The film begins with Tom’s (Jason Segel) romantic proposal to Violet (Emily Blunt) in their home town of San Francisco. But the Five Year Engagement is the ‘what happens next’ in the romantic comedy genre and it all goes downhill from there. As Violet’s mum neatly points out during their beautiful outdoor engagement party, while most couples think of marriage in terms of a Hollywood rom-com, ‘the sad fact is that most relationships end up like Saving Private Ryan or Philadelphia’.
And it so it follows that shortly into the wedding preparations Violet is offered her dream job as a Post Doctoral student at a university in Michigan. Tom gives up a career-making job offer as head chef and they delay the wedding for a couple of years. As two years turn into three, four and five, Tom struggles with ailing career prospects in the sleepy city, burying himself in hobbies – knitting and hunting – with other Faculty husbands. Meanwhile, friends and family carry on with their lives, much to the couple’s frustration, and they begin to wonder if their marriage will ever happen.
The Five Year Engagement is pumped full of subtle humour but there are also splashes of the outrageous. A scene where the now bearded Tom serves homemade mead from deer skin pint-pots stands out as particularly whacky but demonstrates Tom’s desperation in superb fashion. Much of the humour comes from men taking on roles that stereotypically belong to women and Tom’s wedding planning with the guys is a hotbed for laughs. The Five Year Engagement’s role reversal is refreshing, making some interesting points about compromise and the traditional roles of women.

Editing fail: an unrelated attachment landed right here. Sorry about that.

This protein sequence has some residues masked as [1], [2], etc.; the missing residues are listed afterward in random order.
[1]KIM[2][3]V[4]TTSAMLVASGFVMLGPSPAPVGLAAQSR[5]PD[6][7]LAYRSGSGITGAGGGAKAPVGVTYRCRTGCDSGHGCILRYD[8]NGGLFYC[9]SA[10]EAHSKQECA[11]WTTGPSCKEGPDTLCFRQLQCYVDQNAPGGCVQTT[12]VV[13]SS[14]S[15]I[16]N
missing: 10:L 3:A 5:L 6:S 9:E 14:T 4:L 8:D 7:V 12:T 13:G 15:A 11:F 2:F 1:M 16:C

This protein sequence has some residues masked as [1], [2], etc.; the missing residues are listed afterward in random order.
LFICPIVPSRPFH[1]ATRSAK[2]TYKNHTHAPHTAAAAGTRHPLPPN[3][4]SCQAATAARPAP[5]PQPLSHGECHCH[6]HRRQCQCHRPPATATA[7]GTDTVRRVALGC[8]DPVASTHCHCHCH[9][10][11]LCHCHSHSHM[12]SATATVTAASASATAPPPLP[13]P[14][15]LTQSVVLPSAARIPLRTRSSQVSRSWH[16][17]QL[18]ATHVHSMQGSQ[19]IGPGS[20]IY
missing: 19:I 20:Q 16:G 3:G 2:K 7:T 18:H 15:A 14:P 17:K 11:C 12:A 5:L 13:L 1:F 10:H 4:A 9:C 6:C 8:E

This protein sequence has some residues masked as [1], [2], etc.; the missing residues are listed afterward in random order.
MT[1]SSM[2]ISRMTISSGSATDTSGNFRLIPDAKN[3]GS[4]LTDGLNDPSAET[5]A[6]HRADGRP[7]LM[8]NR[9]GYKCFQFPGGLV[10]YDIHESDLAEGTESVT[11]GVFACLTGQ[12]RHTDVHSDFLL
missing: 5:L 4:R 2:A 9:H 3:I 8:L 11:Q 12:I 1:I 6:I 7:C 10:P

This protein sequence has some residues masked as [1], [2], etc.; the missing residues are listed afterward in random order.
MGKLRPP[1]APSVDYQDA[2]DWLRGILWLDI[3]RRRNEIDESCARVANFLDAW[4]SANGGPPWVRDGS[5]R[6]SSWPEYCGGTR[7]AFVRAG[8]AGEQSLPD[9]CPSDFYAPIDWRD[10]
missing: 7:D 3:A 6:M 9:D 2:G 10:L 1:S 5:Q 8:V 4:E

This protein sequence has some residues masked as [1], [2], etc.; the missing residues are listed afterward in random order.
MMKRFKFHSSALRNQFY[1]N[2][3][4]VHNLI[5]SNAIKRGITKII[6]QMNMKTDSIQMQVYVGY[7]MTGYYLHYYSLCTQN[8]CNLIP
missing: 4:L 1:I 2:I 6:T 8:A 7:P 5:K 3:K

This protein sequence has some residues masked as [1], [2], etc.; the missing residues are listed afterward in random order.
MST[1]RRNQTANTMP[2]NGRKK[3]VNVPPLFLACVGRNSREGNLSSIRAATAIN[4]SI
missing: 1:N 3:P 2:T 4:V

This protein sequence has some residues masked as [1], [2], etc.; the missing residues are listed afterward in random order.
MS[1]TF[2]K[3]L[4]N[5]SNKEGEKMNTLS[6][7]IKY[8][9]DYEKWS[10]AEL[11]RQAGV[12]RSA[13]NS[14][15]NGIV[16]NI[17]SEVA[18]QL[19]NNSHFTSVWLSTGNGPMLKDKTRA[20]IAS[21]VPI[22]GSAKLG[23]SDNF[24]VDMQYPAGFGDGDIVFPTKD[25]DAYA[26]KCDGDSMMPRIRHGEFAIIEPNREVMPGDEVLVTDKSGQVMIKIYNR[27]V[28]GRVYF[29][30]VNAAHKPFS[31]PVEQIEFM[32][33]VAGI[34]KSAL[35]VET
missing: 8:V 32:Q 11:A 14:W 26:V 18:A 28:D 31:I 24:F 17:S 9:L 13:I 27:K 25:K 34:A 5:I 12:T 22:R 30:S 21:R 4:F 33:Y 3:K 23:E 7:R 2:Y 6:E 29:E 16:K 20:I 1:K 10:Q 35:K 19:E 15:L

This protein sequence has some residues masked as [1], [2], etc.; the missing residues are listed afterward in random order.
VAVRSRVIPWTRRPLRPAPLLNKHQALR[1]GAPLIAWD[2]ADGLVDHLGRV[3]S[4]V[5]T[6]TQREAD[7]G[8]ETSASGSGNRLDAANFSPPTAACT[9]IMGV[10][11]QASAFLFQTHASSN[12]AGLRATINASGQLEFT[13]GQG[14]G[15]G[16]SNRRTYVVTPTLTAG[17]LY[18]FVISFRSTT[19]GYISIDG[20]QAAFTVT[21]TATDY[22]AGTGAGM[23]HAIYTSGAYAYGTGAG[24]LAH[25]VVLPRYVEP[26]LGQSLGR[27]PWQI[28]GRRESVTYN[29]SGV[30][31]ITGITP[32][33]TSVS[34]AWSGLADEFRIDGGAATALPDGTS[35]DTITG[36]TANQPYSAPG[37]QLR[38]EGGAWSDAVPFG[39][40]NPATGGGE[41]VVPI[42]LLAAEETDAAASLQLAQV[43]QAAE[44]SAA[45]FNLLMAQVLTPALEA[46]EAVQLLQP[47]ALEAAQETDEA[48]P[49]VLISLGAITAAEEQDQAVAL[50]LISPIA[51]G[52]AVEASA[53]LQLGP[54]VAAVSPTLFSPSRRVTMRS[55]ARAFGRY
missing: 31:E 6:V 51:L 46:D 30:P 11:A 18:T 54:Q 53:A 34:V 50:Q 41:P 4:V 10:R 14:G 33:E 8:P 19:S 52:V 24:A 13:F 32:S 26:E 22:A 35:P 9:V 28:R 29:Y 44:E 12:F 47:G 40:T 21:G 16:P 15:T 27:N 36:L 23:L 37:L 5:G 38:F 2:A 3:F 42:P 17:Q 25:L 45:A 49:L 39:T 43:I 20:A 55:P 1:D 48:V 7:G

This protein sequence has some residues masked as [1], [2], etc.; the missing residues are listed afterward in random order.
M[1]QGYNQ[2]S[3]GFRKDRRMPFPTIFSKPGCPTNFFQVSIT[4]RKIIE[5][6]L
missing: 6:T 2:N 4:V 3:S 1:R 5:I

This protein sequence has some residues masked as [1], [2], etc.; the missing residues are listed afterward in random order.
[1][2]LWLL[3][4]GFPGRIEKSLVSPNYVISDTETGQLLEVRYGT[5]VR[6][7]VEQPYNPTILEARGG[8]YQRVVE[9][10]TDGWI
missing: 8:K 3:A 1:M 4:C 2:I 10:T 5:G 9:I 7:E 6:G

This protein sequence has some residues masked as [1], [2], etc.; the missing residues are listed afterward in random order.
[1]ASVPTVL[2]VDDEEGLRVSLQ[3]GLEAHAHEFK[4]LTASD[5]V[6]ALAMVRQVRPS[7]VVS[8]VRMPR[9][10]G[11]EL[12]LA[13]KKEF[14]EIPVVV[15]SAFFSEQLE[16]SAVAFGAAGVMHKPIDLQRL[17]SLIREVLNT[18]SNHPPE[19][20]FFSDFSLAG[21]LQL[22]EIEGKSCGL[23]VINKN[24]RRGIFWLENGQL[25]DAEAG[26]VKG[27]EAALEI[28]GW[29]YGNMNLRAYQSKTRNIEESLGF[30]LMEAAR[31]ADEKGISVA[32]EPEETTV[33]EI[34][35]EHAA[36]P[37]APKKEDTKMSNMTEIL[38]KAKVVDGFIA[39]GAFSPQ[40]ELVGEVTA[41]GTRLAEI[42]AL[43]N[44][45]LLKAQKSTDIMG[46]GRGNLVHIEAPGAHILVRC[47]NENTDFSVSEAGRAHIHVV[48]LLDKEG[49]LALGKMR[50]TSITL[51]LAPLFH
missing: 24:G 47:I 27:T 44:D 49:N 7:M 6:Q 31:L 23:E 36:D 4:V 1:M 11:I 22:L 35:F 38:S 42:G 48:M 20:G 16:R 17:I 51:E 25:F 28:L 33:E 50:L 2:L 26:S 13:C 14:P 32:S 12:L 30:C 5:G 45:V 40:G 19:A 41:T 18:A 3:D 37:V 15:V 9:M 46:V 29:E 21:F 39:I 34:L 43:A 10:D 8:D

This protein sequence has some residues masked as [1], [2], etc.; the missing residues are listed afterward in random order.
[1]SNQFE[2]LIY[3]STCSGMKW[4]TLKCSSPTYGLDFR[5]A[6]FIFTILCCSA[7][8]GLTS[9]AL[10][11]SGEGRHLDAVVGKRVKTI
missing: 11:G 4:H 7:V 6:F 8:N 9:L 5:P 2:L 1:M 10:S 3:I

As in Segel’s previous screenplays and much of Apatow’s work, The Five Year Engagement’s male lead has a deeply vulnerable side that Segel pitches perfectly. While Segel and Blunt don’t look like an obvious pairing – and this is emphasised during their first meeting, where Blunt is dressed as the beautiful and stylish Princess Diana and Segel as a cuddly Super Bunny – their on-screen chemistry make this couple more realistic than most.
The real strength of The Five Year Engagement is it’s honest and truthful script. The shift from joy and excitement into fear and dissatisfaction is steady and grounded. The performances are first-rate and there’s an awkwardness about the delivery of the dialogue that make it feel very real. Set against the backdrop of Violet’s self-esteem psychology experiments – that become a metaphor for much of the couple’s behaviour – this becomes even more poignant. The Five Year Engagement is the second screenplay from Jason Segel and Nicholas Stoller, the duo that brought us The Muppets earlier this year. And, with Forgetting Sarah Marshall also under his belt, Segel is now well on the way to forging a strong career as a comedy writer.
The Five Year Engagement is funny and heartfelt. It’s a modern romantic comedy, but its also relatable and a great antidote to the heavily glamorised and fashion focused rom-coms that are churned out year on year. Look out for Segel’s nod to puppets (as in all his screenplays) in the hilarious exchange between Elmo and Cookie Monster.